Many of you who follow my writings started to get to know a bit more about me personally about a year ago. Now I’d like to share more details of who I am in a series of articles, and how I got to where I am today. First and foremost, you should know that I identify as an adult child. For those of you who may be unfamiliar with that terminology, it means that I am a child of parents who were involved in drugs and alcohol. For my dad, it was highball cocktails (think decades ago), and I would describe him as a functional alcoholic, and for my mom, it was those cocktails, more hard liquor, and legal, doctor-prescribed uppers and downers because she had trouble getting up in the morning and going to sleep at night. She was a full-blown addict although it was usually swept under the carpet in those days. Both of them smoked three packs of cigarettes a day. And by the way, my mom’s doctors knew she was drinking lots of alcohol.
I am a middle child. I am the second-born kid in a family which turned out to be six of us – two parents and four kids. My younger brother, the fourth kid, was not expected, but we loved him very much. I remember taking care of him a lot; I was ten when he was born, and I loved being a little mother. I also have two sisters, one older and one younger. I was born in Philadelphia, Pennsylvania. We lived in a row house, and it was quite large. We had three bedrooms upstairs, only one bath, but downstairs we had a huge kitchen with a big table in it, a large dining room, a large living room, and a beautiful sunroom. We had a small front yard, and a back alley. We had a fairly sizeable garage. There was an unfinished basement behind the garage. I lived in Philly from birth to two, then we moved to Miami, Florida till I turned six, and back to Philly to this row house it was … at least until I turned 12.
I used to be smart when I was young. (Hmmm…does that mean I’m not smart anymore?!) I remember walking several large city blocks to Clara Barton Elementary School every day, walking by the 5 and 10 store where I loved to stop and buy penny candies and stamps for my growing collection. We would line up in a courtyard when the school bell rang, by class and grade, and I recall little Monkey Brown (my nickname for him) who had a crush on me, punching out anybody who was standing in his boys line where I was in my girls line. That was really funny because he was not very big at that age. I also remember chasing Bruce during recess in that courtyard, along with several other girls, and we cornered him and kissed him on the cheek. We all had crushes on him, but he hated being ganged up on, and he certainly hated being kissed (then). I lost track of him. I wonder whatever happened to him.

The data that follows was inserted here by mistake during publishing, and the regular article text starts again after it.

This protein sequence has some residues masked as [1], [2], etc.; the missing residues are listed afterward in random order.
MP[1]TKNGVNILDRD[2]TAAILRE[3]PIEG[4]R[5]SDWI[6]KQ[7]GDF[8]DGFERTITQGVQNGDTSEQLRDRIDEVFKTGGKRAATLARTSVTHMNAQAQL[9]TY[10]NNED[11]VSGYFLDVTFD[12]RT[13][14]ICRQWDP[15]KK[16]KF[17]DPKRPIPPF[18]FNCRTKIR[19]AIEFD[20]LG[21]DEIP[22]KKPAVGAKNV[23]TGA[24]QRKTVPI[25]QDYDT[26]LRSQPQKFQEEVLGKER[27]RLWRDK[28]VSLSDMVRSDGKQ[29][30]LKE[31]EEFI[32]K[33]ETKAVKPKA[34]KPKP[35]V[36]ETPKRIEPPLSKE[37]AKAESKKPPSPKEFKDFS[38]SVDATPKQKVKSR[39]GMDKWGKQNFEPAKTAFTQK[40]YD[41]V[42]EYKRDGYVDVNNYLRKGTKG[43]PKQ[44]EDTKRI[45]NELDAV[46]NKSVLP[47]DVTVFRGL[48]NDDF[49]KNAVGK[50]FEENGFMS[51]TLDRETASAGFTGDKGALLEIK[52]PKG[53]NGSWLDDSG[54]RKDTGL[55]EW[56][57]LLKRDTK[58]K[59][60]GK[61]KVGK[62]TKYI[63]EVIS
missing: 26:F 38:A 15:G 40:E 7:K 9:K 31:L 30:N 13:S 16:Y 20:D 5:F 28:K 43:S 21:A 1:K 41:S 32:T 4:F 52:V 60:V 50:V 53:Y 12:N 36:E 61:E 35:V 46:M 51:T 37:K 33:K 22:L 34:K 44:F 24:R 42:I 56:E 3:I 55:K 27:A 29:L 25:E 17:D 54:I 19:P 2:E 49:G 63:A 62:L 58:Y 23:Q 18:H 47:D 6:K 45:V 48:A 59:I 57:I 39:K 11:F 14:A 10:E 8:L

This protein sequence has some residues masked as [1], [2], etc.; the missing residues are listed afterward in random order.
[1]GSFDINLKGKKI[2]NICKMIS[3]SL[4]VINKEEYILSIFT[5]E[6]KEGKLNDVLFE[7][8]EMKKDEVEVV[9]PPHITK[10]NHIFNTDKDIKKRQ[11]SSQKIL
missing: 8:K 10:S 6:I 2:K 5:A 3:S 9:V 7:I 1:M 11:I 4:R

Fast forward to third grade, and Monkey Brown and I were skipped up a half year because our teachers felt we were smart enough to do so. Then it happened again in fifth grade, so I ended up a year ahead in school. (In my senior year of high school, I was 16 until three months prior to graduation…I was really a babe. But I’m getting ahead of myself….)
I was completely unaware when I was this young that my mother was a narcissist, and that she had it in for me. She desired all attention to be on herself, especially all attention from my father. My father had a fairly large affinity for me, though. Although I did not have good self-esteem from all the dysfunction in my family, I didn’t know then how cute I really was. When I look back at family photos, I literally look like a Cabbage Patch doll, with curly hair, ringlets, chubby cheeks, and more. The real clincher was that I was interested in what my dad did – at that time he used to fix televisions and other small appliances in our basement, and I loved standing there watching him work with all his gadgets. I can remember when he somehow hooked me up to an old-fashioned oscilloscope and when I spoke it was thrilling to see my voice in wavy lines on the little screen!
But my mother was having none of it. She punished me constantly because he loved me and showed me attention. Nothing I did could please her, even when I skipped school (although she did have a small smile on her face then; it was probably because I made her look good). I think in her own dysfunctional way, she did love me, but she was jealous and couldn’t seem to get past that. My dad and mom argued constantly about life in general, but especially about how she was treating me. She never figured out that if she’d treated me lovingly, he might have actually looked more favorably on her. I got the feeling from her that I was not allowed to be a shining star or be successful at all really. I felt that everything I did was wrong and that there was something awful about me so that nobody would ever be able to love me. I got spanked frequently. It was the start of a bleak, downward spiral, for me and for my family.
More to come later.
As always, have a happy, holistically healthy day!
Dr. Donna Poppendieck (Dr. P) has over 30 years of experience in the mental health care field. She is a seasoned college professor and instructor for providers. She uses credible, proven holistic health strategies in instruction for parents of children with mental health challenges looking for another approach as well as healthcare providers seeking to implement or understand holistic strategies.